This book was an incredible disappointment. I normally read a series in order, but I broke that rule for this book because the premise seemed so interested. I've been in the mood to read a book about "one person falls in love with another, thinking s/he is someone else" and this seemed just the thing.
I had enough issues with this book, I'm not sure I'll pick up any others in the series, let alone all of them. I didn't hate everything, but rarely has a book gone from "cute" to "unbearable" so fast.
* Until they both got struck by a bad case of "excessive stupidity" I actually liked the main characters. The hero was less enjoyable in his scenes as the Duke than he was as Mr. St. Maur, but I liked them both overall.
* The premise is interesting, and while there are certainly other books out there with a similar premise, it's not SO common as to seem overly redundant.
* I hated probably 90% of the supporting characters. All of the Duke's servants. His daughter. Tia was only tolerable. The Duke and Duchess of Hollindrake don't even show up in this book, but the way the other characters talk about the makes me never, ever want to read their book. Why? Because the way they're discussed by other characters makes me think that he's self-involved and is more concerned about his pocketbook than the people around him, and she'd steal a diamond off her dead mother's corpse before burying her if she thought it was worth something. Why would I read a story about them?
* The Stupid. DEAR GOD, THE STUPID. Okay, this isn't the first story to do this and won't be the last, but that doesn't make it any less STUPID.
* Evil Guy who is clearly established as being an unmitigated Villain comes to Heroine and says, "Oh, yeah, Hero's actually a bad guy who wants to kick puppies, steal candy from babies, and sell your sister to the highest bidder." And she - who has spent a good deal of time with Hero at this point, says, "Ohmygod, that makes sense! I'm going to run off to Other Love Interest because Hero can't be trusted!" So she does. It doesn't make sense, but the book says she must do so, so she does. Actually, she does in order to justify the Hero coming to "rescue" her but is actually just stupid.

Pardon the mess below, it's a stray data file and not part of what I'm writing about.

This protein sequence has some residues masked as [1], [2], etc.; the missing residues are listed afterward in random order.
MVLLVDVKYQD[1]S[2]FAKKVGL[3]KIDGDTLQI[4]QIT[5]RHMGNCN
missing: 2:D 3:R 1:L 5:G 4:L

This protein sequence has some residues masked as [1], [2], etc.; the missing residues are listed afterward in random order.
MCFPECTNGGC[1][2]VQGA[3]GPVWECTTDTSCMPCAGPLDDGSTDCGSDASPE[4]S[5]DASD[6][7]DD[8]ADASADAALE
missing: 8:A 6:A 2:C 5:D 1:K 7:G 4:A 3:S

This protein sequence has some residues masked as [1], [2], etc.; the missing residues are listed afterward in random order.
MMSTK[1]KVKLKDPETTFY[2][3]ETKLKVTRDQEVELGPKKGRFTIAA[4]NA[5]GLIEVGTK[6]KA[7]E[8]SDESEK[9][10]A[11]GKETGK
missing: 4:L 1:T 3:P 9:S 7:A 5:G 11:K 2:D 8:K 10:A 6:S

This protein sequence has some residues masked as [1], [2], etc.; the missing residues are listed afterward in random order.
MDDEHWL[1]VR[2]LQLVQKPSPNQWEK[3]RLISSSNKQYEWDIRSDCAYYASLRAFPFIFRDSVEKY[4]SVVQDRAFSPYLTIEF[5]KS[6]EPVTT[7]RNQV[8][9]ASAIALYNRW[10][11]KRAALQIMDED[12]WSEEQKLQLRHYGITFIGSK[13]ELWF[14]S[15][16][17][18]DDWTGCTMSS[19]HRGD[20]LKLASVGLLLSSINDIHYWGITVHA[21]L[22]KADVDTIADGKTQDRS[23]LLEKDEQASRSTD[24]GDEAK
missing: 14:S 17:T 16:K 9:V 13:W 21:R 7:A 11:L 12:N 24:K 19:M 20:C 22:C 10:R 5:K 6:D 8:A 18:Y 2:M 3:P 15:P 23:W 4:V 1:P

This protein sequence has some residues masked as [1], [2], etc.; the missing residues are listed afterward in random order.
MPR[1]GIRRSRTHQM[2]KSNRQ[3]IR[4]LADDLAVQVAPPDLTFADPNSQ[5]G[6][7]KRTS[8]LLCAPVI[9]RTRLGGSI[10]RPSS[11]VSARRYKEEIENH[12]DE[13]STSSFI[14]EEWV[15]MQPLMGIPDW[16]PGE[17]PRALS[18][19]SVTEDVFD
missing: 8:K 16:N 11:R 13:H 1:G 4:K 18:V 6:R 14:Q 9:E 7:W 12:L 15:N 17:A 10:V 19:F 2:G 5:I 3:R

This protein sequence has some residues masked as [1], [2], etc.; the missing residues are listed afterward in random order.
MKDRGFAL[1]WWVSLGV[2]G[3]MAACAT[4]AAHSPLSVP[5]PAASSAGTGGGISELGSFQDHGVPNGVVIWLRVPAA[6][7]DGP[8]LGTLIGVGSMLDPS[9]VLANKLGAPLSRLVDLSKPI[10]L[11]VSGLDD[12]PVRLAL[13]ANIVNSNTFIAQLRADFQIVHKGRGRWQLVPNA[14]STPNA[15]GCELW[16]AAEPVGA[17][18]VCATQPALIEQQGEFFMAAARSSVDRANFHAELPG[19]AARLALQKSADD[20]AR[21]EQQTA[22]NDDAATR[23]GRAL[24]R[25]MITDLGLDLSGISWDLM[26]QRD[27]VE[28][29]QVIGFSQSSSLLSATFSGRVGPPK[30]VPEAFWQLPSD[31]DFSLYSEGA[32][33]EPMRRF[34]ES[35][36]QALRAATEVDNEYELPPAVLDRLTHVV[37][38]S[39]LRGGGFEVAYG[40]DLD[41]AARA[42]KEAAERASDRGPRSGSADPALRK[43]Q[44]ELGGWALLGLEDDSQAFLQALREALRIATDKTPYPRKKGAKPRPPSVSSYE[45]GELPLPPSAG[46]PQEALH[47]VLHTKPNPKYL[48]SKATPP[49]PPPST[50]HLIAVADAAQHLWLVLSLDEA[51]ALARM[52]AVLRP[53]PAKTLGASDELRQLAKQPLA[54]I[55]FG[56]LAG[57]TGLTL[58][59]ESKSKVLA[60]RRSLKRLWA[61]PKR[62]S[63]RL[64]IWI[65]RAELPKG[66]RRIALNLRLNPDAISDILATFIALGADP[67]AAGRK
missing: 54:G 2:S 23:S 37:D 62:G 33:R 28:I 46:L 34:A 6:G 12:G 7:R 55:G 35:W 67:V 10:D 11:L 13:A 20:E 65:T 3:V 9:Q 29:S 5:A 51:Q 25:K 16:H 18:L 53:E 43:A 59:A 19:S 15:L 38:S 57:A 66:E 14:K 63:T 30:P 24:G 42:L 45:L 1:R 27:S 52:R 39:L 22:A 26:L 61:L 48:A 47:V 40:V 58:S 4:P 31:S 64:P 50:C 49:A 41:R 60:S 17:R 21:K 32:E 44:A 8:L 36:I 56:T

* The Duke's servants are all Deeply Concerned that he's going insane because he's...in love...and wants to go on a picnic...and so they start burning his mail and thwarting him at every turn. Huh? Their assumption that he's "inviting bunnies to dinner" nuts because he wants a picnic just didn't make sense to me. I don't care that it was out of character for him, it was an absurd conclusion for them to reach and doesn't make their actions understandable or reasonable. And it certainly doesn't make the characters likeable.
* Heroine finds out Hero has been lying to her and is angry as she storms to his house to Have It Out with him. She calms down a little, however, when she realizes he lives in a Really Nice House. The book makes a point of mentioning that she calms down a bit at seeing the house and all its chimneys and how much nicer a place it is than her house. (She loves him, I'm sure, but she loves his chimneys at LEAST as much.)
* The resolution to the above issue with the servants is that the Duke says, "Your actions were incredibly wrong and unacceptable. But I realize you love me and that's why you did what you did. So it's all okay. I love you too." And Heroine THROWS herself into her arms, realizing that she loves him, truly madly AND deeply. WHAT? HOW DOES THAT MAKE SENSE? Incidentally, this confirms that lying to the person you "love" "for their own good" is okay because "you love them." (FYI, there is no discussion between Hero and Heroine at all about the fact he'd been lying to her for the ENTIRE duration of the book, and while I DO like stories with that kind of premise, that conversation is the only thing that makes it work as an acceptable story device.
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I considered giving this book three stars, but in the end, I couldn't quite bring myself to do it. I had considered reading the other books in this series before I picked this up, but after reading this one, I'm not really sure I want to do so.